Couples Retreat may have won the weekend box office crown, but the big buzz is about Paranormal Activity, a little no-budget horror film that's on the brink of becoming the Next Big Movie To Change Everything.
At the box office this weekend, Paranormal Activity, the made-on-a-shoestring flick about a couple attempting to videotape the ghost invasion of their home, stunned the industry by earning seven million dollars playing on just 160 screens (compare that to Couples, the weekend's top grosser, which needed 3000 screens to rake in 35 million.) For the first time since The Blair Witch Project, a movie shows the potential of being another Blair Witch Project — that is, a film made for nothing which fueled by a subterranean word-of-mouth campaign, goes on to gross gazillions.
But more important than the money is the effect these films have on the minds of entertainment reporters, who seem them flipping the dominant paradigm; to redefining the way films are sold and turn the show biz establishment on its head. Just like Blair Witch did....
Around editorial conference tables, pages are being re-planned, new covers ordered and trend pieces commissioned about just what this giant shake-up in the marketing world means.
There is nothing an entertainment reporter likes to write about more than film marketing. Compared to the messy business of writing about that stuff that appears on the screen, writing about marketing is seriousy, grown-up reporting; it's almost like writing about business, with the\ caveat that you don't actually have to know about business, or about the business, to write about marketing, just to be able to more or less, look at ads and posters. Writing about marketing also has an added bonus in that the only people one has to talk to to write about it are the studio's marketeers — whose job it is to talk to reporters in the first place and become their best friends.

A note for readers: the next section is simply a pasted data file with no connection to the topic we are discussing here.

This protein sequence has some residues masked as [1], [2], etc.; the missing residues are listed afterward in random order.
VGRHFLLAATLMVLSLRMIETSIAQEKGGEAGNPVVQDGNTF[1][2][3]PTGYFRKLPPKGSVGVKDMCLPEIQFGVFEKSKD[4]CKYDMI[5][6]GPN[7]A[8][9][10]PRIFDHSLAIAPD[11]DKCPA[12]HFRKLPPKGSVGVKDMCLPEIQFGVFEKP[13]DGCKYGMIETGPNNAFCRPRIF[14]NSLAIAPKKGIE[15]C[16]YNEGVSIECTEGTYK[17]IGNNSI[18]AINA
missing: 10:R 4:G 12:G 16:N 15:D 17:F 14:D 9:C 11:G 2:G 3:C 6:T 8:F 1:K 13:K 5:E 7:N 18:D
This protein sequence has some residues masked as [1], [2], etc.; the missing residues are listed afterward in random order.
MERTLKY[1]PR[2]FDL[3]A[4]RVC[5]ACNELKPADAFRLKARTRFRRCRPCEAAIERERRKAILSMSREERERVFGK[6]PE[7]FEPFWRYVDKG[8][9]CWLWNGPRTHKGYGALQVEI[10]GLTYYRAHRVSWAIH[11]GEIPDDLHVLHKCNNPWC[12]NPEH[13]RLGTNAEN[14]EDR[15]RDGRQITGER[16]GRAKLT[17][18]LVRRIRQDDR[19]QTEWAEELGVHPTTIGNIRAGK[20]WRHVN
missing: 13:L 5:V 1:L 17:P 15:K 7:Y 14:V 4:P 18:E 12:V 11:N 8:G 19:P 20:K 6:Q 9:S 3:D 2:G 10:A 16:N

Combine that with the fact that there's no reporter on the planet who can resist jumping for a trend piece, and everyone's a winner when a marketing phenomenon breaks loose.
The problem: these viral internet phenomenon have a habit of presaging exactly nothing. The ten year wait since Blair Witch for the next Blair Witch should be some indication of exactly what that kicked off. The thing about viral phenomenon is that they are dependent about the element of surprise, coming at you an unexpected way, from the corner of your senses that is undefended against PR flimflammery. And surprise is by definition, impossible to replicate.
In 2005, for instance Lonelygirl15 became the web's first great online viral video series, and also its last. The excitement about LG15 was the exception that proved the rule — a worldwide frenzied search kicked off to solve the mystery of whether the series was real or fake; a question which would never be asked of any series again.
In 2006, Snakes on a Plane kicked off a massive web hype based on excitement for the title alone fuels a year long pre-release frenzy, prompting re-shoots to up the gore and satisfy the online mobs. After endless hype, however, the public seems weary of the film before it is even released and it grosses only a meager 34 million in its run.
In the end, while countless trees will be killed for stories about about power of the blogs, Twitter, Facebook and social media to propel a film to stardom. But in the end, asking people to retweet your movie title and make it a trending topic is a much easier sell then asking them to mortgage their house to pay for tickets, parking, popcorn and dinner to see it at a crowded multiplex.
And by the way, that Blair Witch Film which changed everything. It grossed 140 million dollars. Which is six million less than Paul Blart: Mall Cop made this year. We're waiting to see your trend pieces on that.